When I travel (which is constant these days) my morning routine is the same regardless of where I wake up. I need to get out and feel the start of the day. An early morning walk usually gets me started and let’s me keep the routine in check. For me, there’s stillness in the morning, before the world wakes, that needs to be experienced rather than talked about. I’m drawn to the smell of morning that only exists for a brief period just prior to the sun rising and reheating the earth. Even in my climate here in Calgary, which for eight months of the year is enveloped in winter, there’s something special in the air just before the sun emerges. If it’s snowed all night, the heavy dead silence laying over everything needs to be realized before cars, busses and equipment break the silence. Before all the noise and bother of life in the city, and if you get up early enough after a heavy snow fall and find a quiet place to stand without moving, the fresh blanket deadens everything and, standing perfectly still you’ll not only feel your heartbeat, you’ll hear it. But only in the morning.

 

In the desert, the landscape is alive and teaming with sounds first thing in the morning. For the last four years, November has had me working in North Phoenix for 8 or 10 days. Every morning, before I can get a coffee, I wander far out beyond the perimeters of the property and the golf course and experience first hand the ebb and flow of the great Arizona desert and, frankly, it’s mesmerizing. The heat from the day prior has left its mark and everywhere you look, life of every sort is trying to gather in supplies before the sun bakes everything later. If you don’t experience it early enough, you miss it. My father would have loved the desert in the morning.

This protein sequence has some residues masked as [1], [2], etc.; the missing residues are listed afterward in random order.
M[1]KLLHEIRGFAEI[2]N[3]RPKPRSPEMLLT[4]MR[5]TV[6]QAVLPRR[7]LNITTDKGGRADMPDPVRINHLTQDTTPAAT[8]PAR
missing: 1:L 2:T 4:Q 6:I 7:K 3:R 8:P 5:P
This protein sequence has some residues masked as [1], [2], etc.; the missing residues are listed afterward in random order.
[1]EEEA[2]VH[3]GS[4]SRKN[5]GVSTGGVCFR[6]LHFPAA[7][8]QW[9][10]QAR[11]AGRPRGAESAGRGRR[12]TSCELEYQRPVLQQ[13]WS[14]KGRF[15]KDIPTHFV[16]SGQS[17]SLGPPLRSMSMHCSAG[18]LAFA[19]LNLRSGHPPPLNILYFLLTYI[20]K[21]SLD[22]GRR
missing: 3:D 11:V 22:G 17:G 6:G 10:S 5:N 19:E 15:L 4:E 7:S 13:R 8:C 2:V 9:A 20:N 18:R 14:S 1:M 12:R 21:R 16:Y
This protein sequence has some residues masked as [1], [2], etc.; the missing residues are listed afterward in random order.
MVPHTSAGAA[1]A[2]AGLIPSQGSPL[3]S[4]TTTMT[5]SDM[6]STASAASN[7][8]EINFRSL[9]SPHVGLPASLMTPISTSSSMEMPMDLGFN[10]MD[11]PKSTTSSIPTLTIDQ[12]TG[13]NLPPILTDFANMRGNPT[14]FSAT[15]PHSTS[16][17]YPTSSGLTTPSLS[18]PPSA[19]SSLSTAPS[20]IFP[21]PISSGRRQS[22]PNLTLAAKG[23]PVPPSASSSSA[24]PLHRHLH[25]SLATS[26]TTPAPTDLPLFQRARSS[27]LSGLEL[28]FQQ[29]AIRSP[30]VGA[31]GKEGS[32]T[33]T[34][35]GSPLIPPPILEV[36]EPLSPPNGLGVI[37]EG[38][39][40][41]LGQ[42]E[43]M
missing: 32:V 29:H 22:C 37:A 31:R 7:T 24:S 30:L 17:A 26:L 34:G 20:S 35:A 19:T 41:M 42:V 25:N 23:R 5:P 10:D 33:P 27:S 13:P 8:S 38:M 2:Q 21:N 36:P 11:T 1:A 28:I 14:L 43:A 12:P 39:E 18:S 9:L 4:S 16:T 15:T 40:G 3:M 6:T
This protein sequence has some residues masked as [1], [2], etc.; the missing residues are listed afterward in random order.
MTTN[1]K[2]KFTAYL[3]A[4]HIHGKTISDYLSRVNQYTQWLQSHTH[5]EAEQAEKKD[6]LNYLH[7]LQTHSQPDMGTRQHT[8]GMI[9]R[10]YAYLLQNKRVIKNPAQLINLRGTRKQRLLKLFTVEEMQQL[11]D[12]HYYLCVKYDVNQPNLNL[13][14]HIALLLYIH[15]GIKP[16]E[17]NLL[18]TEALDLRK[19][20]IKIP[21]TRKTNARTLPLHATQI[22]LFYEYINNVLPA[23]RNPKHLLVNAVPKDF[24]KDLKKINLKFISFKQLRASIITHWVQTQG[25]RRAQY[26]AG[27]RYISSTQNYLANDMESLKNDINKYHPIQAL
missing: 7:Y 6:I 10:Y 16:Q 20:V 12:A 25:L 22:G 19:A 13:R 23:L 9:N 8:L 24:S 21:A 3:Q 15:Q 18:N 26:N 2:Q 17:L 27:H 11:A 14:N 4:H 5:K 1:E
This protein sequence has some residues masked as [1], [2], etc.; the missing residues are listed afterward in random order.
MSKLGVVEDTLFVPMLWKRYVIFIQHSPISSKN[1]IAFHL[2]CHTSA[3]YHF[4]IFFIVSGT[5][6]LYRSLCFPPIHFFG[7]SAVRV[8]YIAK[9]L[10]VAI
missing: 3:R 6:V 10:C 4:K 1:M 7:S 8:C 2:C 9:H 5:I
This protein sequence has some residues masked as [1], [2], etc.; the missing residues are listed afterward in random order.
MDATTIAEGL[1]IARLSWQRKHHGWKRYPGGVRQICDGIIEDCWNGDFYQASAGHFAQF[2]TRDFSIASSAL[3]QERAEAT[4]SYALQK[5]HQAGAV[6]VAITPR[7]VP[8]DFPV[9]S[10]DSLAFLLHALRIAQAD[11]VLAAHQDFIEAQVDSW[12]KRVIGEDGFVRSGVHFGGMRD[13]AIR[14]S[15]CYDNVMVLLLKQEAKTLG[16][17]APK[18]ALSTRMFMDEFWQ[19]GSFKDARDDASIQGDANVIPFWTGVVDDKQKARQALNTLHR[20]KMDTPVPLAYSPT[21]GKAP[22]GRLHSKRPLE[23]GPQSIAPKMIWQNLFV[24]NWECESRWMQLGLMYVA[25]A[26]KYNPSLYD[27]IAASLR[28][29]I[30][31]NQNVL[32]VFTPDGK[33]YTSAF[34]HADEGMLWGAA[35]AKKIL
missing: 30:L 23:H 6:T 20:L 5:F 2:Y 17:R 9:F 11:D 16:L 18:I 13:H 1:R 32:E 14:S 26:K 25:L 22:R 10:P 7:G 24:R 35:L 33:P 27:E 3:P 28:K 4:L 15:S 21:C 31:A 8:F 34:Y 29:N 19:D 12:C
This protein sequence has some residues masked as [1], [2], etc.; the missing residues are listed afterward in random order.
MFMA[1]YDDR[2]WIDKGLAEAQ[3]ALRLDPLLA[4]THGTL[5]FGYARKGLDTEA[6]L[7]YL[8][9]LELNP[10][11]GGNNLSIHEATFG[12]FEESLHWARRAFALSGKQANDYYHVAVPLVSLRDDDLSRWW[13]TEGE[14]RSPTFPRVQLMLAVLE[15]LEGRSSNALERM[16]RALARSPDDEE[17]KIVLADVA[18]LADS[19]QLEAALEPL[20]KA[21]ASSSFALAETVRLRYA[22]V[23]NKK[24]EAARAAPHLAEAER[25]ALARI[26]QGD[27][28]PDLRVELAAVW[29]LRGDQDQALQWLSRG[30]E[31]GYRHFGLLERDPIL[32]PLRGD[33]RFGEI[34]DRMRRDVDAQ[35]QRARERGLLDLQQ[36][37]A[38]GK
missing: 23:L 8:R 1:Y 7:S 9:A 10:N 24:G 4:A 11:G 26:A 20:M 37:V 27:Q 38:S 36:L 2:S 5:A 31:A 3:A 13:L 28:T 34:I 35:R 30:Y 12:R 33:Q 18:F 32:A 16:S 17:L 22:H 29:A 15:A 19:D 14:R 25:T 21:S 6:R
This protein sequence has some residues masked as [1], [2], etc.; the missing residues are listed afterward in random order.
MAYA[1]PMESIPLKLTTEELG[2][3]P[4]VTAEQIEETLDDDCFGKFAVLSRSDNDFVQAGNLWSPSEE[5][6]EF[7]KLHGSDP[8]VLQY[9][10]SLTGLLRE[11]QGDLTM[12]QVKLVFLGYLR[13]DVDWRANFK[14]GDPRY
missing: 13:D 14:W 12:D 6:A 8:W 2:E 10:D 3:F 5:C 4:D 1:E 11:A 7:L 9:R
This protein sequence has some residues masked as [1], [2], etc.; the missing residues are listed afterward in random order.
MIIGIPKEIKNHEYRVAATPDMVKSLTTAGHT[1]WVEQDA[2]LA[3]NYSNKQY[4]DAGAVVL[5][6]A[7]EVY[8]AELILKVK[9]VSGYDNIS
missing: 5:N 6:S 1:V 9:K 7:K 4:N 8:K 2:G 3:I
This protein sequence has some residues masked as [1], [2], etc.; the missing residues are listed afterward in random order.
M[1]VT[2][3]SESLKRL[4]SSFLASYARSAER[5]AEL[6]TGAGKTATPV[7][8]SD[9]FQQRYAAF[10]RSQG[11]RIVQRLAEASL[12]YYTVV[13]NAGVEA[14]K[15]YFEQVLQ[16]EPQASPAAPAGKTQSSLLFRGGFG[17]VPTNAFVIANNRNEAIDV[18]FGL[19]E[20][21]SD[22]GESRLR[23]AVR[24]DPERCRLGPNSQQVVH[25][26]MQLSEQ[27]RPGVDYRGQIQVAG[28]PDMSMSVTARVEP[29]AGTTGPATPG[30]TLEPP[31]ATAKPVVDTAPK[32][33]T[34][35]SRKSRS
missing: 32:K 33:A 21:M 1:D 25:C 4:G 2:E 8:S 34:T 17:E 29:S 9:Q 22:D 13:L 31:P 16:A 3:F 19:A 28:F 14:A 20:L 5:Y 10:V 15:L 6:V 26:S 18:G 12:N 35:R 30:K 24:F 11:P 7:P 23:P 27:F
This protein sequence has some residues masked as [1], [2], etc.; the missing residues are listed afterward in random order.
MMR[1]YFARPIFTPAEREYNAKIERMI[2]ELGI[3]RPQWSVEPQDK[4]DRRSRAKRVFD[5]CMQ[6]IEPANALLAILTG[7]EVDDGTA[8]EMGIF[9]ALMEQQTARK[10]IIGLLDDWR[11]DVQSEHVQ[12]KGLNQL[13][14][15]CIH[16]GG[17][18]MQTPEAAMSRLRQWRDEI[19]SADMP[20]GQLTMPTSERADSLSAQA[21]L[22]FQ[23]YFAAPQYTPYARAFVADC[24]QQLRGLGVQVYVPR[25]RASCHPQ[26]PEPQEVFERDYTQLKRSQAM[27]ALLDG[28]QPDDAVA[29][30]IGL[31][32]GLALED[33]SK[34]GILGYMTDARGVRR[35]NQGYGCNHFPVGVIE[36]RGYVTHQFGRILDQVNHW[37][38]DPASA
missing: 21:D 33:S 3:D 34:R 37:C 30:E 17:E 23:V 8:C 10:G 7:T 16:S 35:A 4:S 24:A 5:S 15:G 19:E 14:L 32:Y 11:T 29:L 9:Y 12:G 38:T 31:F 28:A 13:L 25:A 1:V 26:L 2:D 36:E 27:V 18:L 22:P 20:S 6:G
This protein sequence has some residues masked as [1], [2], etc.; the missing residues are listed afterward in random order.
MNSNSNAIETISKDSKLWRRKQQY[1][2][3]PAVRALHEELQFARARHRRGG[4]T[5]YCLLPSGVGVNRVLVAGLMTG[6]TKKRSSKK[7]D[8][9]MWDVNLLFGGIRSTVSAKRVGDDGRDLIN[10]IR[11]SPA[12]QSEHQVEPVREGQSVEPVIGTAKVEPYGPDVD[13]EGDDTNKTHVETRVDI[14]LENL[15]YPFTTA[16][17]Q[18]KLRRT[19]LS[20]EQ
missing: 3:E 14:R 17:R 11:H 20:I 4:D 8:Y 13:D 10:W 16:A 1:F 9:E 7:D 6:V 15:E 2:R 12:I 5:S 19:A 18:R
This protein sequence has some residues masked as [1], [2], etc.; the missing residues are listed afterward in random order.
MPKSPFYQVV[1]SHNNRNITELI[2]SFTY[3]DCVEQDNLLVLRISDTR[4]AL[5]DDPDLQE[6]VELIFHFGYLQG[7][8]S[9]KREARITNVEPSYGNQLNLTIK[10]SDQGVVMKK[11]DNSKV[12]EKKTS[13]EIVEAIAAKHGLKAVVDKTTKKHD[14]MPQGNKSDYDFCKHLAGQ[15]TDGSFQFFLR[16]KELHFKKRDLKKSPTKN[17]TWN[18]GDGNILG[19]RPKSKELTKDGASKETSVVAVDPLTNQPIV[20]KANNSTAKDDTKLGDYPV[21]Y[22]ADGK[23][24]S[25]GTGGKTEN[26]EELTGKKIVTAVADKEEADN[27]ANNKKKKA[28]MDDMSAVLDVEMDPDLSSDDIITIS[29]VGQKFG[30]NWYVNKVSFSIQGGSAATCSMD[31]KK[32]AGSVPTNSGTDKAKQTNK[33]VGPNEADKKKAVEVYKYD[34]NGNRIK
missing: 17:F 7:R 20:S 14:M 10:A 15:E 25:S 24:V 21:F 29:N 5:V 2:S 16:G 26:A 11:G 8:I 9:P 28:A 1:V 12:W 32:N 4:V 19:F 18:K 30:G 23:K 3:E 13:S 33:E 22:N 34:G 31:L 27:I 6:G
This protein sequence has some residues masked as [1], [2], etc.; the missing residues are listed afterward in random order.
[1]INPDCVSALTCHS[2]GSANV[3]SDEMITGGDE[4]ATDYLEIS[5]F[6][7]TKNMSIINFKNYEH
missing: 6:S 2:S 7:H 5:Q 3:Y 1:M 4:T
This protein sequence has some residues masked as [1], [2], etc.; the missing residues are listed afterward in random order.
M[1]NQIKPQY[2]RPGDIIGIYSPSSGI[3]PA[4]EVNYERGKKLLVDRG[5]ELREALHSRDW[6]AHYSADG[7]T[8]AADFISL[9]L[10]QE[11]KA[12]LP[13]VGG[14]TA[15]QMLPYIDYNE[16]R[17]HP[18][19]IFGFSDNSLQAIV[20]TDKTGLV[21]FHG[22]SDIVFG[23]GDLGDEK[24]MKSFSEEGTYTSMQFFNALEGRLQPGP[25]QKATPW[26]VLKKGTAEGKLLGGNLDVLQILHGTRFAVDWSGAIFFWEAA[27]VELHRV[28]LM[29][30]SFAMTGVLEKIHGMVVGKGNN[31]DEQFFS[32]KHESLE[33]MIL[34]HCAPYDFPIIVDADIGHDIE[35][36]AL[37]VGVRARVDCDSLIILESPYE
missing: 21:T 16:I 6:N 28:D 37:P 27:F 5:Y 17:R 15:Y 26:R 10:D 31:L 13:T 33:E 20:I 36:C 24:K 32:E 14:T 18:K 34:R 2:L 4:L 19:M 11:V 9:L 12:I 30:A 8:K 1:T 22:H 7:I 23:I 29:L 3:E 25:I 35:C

At our home in the summer, because my wife and I are gardeners, there’s a responsibility that needs attended to before anything else can be done. Our garden needs a thorough watering every day and if you’ve never stood in a quiet, freshly watered flower garden first thing in the morning as the orange or crimson sun illuminates the eastern sky, you haven’t lived. It’s one of the most special times. The smell of flowers fills the air, the dew is heavy, the bees buzz about and that morning stillness cleanses a person’s soul. That’s why I think mornings are best.

 

For the years I coached and helped folks realize their real estate business dreams, my advice never wavered. Start the day early. Get out of bed and find some routine early in the morning before your responsibilities of life take control. Long before breakfast or the kids need rides to school, long before you need to consider and plan against your day timer, just find a way to enjoy the early morning and take in the flavor of the dawn. There’s nothing like it at any other time of the day and it will quickly become a small, realized secret in your life. A secret that will propel you to feel good about things all day, even if it’s only something as simple as 20 minutes away from it all early in the day. When the afternoon turns ugly and the boss is riding you hard because of something, you can close your eyes and visualize yourself enjoying your morning routine.